At Orb and Arson, slope style turns vibrantly hip
Traditionally, the only time serious shredders busted out ’80s-inspired neon outerwear is when they were vying for best costume during the spring slush cup on closing weekend. The rest of the season, most pass holders stuck to their safe neutrals and maybe mixed in one respectable colour they revered both on and off the slopes. But last year was a bit of a game changer because DayGlo colours made a huge comeback on the mountains, and it was no costume party. All season long, people were rocking blindingly bright jackets like they just stepped out of the Hot Tub Time Machine.
This year? Not so much. According to Jacqueline Blackman—marketing strategist for sibling streetwear clothing companies, Arson (for dudes) and Orb (for chicks)—we’re weening ourselves off of retro neons in favour of colours that are more about vibrancy.
“It’s moved from a neon to more saturated tones,” says, Blackman, who recently sat down with the Straight to talk about what’s hot in the world of ski and snowboarding wear. “So it’s still a punch of colour, but it’s richer and deeper now.”
A great example is Arson’s men’s Trigger jacket ($245) in flame, a smoking-hot tangerine that makes a statement whether it’s paired with neutral pants or used as part of a colour-blocking scheme. Likewise, Orb’s cobalt Bluebird pieces can work as that one beautiful hit of colour in your outfit or can be stacked with contrasting shades.
As for signature graphics and busy contrasting piping, those trends seem to have taken a back seat this season. Instead, we’re seeing more solids with super-subtle embossed patterns that can only be seen when the jacket catches the light. The aforementioned Trigger design, for example, has a sheeny monochromatic plaid, barely visible upon first glance. The bonus here is these minimalist designs should give you more staying power in terms of style. In other words, they won’t scream 2012 when you’re carving it up in 2014.
Another colour trend this season is straight off the runway: we’re seeing a lot of wines, burgundies, and maroons in outerwear. Orb’s latest collection, for instance, boasts gorgeous Dark Cherry pieces that hit all the right marks—on-trend, yet classic-looking at the same time.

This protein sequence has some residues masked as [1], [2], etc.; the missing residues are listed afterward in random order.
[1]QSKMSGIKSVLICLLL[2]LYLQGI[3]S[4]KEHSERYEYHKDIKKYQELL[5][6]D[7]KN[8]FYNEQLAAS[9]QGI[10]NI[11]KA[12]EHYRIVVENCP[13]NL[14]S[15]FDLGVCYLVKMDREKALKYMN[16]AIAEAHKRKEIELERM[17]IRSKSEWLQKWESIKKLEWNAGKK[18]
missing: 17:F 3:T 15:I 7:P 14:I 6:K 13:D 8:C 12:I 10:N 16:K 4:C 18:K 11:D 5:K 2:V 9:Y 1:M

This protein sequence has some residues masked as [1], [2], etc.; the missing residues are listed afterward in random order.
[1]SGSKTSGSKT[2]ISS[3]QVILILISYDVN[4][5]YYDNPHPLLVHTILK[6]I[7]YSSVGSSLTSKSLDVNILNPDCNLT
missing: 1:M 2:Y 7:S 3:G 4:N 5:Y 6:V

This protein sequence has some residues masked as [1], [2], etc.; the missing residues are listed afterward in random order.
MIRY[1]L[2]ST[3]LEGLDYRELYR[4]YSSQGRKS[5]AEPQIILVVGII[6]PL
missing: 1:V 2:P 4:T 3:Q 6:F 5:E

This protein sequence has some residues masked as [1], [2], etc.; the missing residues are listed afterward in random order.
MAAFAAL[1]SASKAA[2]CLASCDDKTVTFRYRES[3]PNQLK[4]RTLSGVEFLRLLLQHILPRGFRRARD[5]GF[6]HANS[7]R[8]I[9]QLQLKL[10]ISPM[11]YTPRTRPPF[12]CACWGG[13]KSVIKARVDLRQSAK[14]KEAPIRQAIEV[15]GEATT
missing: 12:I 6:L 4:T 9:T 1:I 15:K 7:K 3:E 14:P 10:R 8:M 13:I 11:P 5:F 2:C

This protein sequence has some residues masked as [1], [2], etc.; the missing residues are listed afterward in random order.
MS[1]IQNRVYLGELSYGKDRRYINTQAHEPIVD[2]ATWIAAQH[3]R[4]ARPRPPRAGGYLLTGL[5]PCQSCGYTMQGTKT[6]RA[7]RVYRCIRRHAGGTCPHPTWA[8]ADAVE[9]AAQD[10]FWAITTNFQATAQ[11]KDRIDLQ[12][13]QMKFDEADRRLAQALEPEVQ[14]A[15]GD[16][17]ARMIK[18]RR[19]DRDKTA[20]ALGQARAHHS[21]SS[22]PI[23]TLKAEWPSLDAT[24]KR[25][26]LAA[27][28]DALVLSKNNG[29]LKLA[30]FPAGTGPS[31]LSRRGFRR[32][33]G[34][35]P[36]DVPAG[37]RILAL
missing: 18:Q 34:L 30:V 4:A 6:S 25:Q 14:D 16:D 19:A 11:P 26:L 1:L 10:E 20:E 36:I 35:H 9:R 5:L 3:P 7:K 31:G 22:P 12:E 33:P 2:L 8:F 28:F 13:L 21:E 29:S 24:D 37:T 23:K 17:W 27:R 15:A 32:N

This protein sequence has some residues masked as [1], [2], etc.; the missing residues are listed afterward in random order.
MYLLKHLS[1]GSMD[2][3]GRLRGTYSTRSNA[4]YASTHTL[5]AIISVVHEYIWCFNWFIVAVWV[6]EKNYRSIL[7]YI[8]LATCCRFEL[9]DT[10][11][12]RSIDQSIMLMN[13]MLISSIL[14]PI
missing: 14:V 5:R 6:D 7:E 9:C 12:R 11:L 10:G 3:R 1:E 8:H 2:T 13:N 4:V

In terms of jacket cuts, ladies are going a little longer, somewhat more fitted, and sometimes even a tad asymmetrical. The hemline on Orb’s Valhalla style ($319), for instance, dips down past the butt. From a fashion perspective, that hint of a tail gives this jacket a very contemporary feel. And, from a function perspective, it’s genius because it doubles as a seat warmer when you plant your ass down on the cold snow to do up your bindings.
Other functional features on Orb and Arson’s fully loaded separates—which you can buy online (arson.ca/ and orbclothing.ca/ )—include removable powder skirts, fully sealed seams, and sleeve insulation.
As for pants, guys are still going for a relaxed fit, and army green and black continue to be the top sellers in the men’s department. For ladies, there are still a handful of hardcore shredders who prefer the B-boy look. But the majority of mountain mamas simply want a slimmer-fitting pant like the Orb Willow ($219), which has enough room to move but stays on your hips without the aid of belt.
And don’t worry—you won’t lose any street cred if you opt for a cut or colour that actually flatters. As Blackman points out, there are plenty of hardcore boarders who go for this more feminized, yet equally functional, style because they don’t want to look like they’re cloaked in their boyfriend’s gear. “It’s for the rider who wants it for everyday use,” says Blackman, adding, “but still wants to look cute.”